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Have you ever been in a position where you need some hosts to be in the same subnet, only to realise that they’re on different ends of the network? These days, we’re advised to use routing whenever possible, but sometimes it seems that we just have to stretch VLANs. Wouldn’t it be nice to have the best of both worlds?
This is one of the major advantages to VxLAN. Like VLAN, VxLAN is a way to group devices at layer-2. But, VxLAN has a few enhancements up its sleeve.
Let’s start by getting one thing out of the way. VxLAN is standards-based. It is defined in RFC 7348, so you’re not locking yourself into a particular vendor when you use VxLAN.
Key Concept: A VNI is a VxLAN Identifier, like a VLAN ID
One historical concern with VLANs is the limited address space. Each device can have around 4000 usable VLANs. This is an issue with service providers. They may have to maintain several VLANs per customer, which exhausts the address space quickly. To work around this VLAN ID’s can be reused on different switches, or technologies like Q-in-Q can be used.
VxLAN does not have this limitation. It uses a 24-bit header, which gives us about 16 million VNI’s to use. A VNI is the identifier for the LAN segment, similar to a VLAN ID. With an address space this large, an ID can be assigned to a customer, and it can remain unique across the entire network.
Key Concept: VxLAN is an overlay technology
VxLAN separates the VNI from the physical network. This means no trunking across the infrastructure is needed. This is done by making each VNI a virtual overlay network. The core network, or underlay, runs at layer-3. VNI’s are layer-2 and run across the layer-3 network. To make this possible, VxLAN switches encapsulate layer-2 frames in layer-3 packets.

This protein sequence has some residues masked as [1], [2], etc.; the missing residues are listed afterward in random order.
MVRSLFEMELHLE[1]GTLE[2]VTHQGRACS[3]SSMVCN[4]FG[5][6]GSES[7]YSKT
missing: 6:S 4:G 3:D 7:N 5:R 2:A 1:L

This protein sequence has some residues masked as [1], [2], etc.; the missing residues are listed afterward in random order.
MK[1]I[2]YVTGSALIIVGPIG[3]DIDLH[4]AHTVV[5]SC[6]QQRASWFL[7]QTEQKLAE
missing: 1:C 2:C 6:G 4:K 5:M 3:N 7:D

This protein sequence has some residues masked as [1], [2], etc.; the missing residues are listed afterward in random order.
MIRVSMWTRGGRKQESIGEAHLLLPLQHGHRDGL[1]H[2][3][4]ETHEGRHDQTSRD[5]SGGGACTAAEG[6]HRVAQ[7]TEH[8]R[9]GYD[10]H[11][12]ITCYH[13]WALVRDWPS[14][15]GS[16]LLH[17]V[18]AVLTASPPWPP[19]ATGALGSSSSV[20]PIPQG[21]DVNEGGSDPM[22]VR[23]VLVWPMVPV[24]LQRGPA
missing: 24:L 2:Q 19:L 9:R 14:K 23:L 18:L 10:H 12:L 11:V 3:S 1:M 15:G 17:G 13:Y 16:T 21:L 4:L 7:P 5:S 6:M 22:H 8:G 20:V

There are several advantages to this. As already mentioned, the core network does not have any layer-2 links. This means no trunking and no spanning-tree. Also, VNI’s can be stretched from one end of the network to another. This greatly simplifies mobility and allows hosts to have layer-2 adjacency.
Now imagine a software-defined network. With the large address space, and decoupling the virtual network from the physical, it is simple to deploy new segments. It’s also easier to orchestrate the solution so customers can deploy their own networks.
One final benefit to mention is hardware support. While VxLAN can run well in software, some platforms implement VxLAN in hardware. The Nexus 9000-EX platform for example, implements VxLAN in the ASIC for better performance. If you’re still selecting switches, keep this in mind.
Also see the VxLAN frame format article
Overlays and Underlays
Key Concept: Traffic is encapsulated and sent over the IP network
VxLAN is an Overlay Technology. It’s called this because it creates virtual networks that are overlaid on a physical network. FabricPath and OTV are other examples of overlay networks.
The Underlay network is a physical IP network. This is also called the Transport Network. When a host sends traffic that belongs to a VNI, a VxLAN enabled switch encapsulates the traffic in UDP and IP headers. This is then sent across the underlay network, just like normal IP traffic. When the packet reaches the destination switch, the packet is decapsulated.
This makes the underlay and overlay networks independent. Changes can occur in the underlay without affecting the overlay. This also makes scaling easier, as routers can be added, removed, and upgraded, without needing to redesign the overlay network.